Get all your questions answered here: http://www.rifll.com/challenge.htm
May 8, 2012
It’s been a very busy spring for me. I never meant to go so long without posting to this blog. But I’m coming back…
First stop was to check my other social sites (FaceBook, etc.), commenting on what others are up to and reposting some things I really enjoyed to FaceBook:
Next step is to add some valuable content to the web–some things I hope others will find helpful, or at least interesting. This is planned to happen really soon. I have lots of notes to edit into posts.
But right now I must complete an errand
Regarding a new business I am starting with a friend.
This will be a helpful business too,
And we hope it can help you.
I’ll let you know what it’s all about
Just as soon as the webpage is present to tout.
I have to finish drawing the logo,
And make sure the prices are in a row,
With a bit of fine print all in tow.
I have to finish the HTMLs
And double-check how everything spells.
(Yup, I checked, it spells “everything”. …..Just kidding.)
So, I’ll see you here again soon.
© 2012 NPM
February 14, 2012
Hoping to rocket to success in order to help the world with one’s platform or one’s profits, might be blinding oneself to a lot of important things and people which should be dealt with along the way. The world is not just all those people out there. It’s also the person in front of your nose, and the person in front of my nose.
* * * * * * *
For the top of our goal lists:
Not everyone is meant to operate alike, and no one can help every person who crosses his or her path. Maybe some ought to zoom ahead to semi-stardom in order to broadcast their insights to crowds, while others are intended to deal one-on-one, and yet others are to make a slower ascent while helping a few along the way. But I believe that for everyone there is a right way to move ahead, so that we don’t cause harm in our wake—our goals should include recognizing our own right way.
Take time to find our way:
I intensely do not like being told to slow down (especially by anyone who doesn’t seem to aspire as high). I have great aspirations, and I know there is a lot to do to reach my goals. I want to help everyone, and do everything, and I only have so much time. I don’t just want to reach some high point just to be there, but because I want to be as helpful as possible; I want to rightly acquire enough resources to help others beyond my own family. But I can’t do everything, and sometimes I do need to slow down enough to sort it out. We can’t read the road signs if we are going so fast that they are a blur.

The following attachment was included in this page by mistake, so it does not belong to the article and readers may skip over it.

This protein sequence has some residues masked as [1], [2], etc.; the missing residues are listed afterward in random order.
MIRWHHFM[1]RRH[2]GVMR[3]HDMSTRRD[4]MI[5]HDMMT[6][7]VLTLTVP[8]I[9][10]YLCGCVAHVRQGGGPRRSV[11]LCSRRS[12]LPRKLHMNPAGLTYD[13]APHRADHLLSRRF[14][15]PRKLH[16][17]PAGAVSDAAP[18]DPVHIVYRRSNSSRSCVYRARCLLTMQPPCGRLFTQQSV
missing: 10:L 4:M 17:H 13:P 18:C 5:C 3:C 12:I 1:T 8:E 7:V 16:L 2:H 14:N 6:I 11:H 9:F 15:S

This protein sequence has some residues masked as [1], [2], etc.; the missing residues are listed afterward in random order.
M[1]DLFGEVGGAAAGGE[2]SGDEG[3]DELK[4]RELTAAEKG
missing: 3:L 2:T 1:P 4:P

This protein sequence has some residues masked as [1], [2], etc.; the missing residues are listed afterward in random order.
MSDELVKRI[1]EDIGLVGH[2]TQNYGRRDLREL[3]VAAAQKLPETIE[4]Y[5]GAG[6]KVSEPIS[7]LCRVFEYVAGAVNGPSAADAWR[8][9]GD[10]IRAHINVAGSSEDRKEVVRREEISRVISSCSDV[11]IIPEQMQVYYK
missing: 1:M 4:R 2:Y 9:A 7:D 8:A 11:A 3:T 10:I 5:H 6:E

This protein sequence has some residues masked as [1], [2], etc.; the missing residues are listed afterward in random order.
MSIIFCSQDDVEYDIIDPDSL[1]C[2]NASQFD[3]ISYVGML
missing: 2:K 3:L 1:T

This way, that way, their way…Or a unique and better way for each of us:
It’s easy to be wrapped up and bogged down in each day’s chores and the closest people’s demands on my attention, never moving toward bigger things. It’s also tempting to excessively react to that by charging ahead too fast, at great expense of health and missed opportunities for good. And, there is a danger in copying whatever seems to work for moving other people ahead, without listening to God’s nudges which tell me which methods are not right for me. We can certainly learn from others’ methods of success, but we should also be seeking God’s help in creating our own innovative and doubly positive personal paths.
Live this moment, trusting it will properly connect:
It takes effort to maintain balance between all the responsibilities which pull at me. I have to trust that I’ll reach my proper destination in good time, if I’m not afraid to invest the moment I have in the good opportunities that I have, even when those opportunities seem off track. But it’s easier when I remind myself of the core of my goals—to help people, which means to match needs with resources as best I can, or to at least point the way. I’m not really off track, if I’m helping someone who needs help. Sometimes we have more to share than we thought; different things to share with different people: knowledge with the ignorant, answers with the questioning, food with the hungry, guidance with the indecisive, confidence with the shy, time with the lonely, love with the dejected. If I am too determined to show everyone what I think is my one big gift, I’ll offend people I could have helped with my other gifts. If our goals are to help people when we “make it big,” shouldn’t we be pleased to help people along the way, even if that slows us down? Jesus came to save the world, but He didn’t refuse to take time to help individuals.
Success isn’t in how many seeds we plant, but in how many grow healthy. There can’t be much growth if everyone wants to plant, and no one wants to cultivate, feed, water, and prune. The world needs friends, not just preachers.
Sure we have to earn a living and pay our bills, and buy what interests us or fills our needs—just as we expect others to work and pay for our labors. But more goes around than money. Energy goes around. Love goes around. Hate goes around. We can choose what winds we’ll ride on—the generous and providential winds, or the selfish and fearful ones.
Of course it’s unwise to give away all of our resources including all of our time, but it’s also wrong to withhold from those who need and can’t pay. We can measure and limit our gifts as a pro bono or tithing percentage, OR we can seek spiritual prompting from the One who knows the pasts, futures, and hearts of everyone.
Check Your Reality:
Are you on the right track, even if it meanders?
© 2012 NPM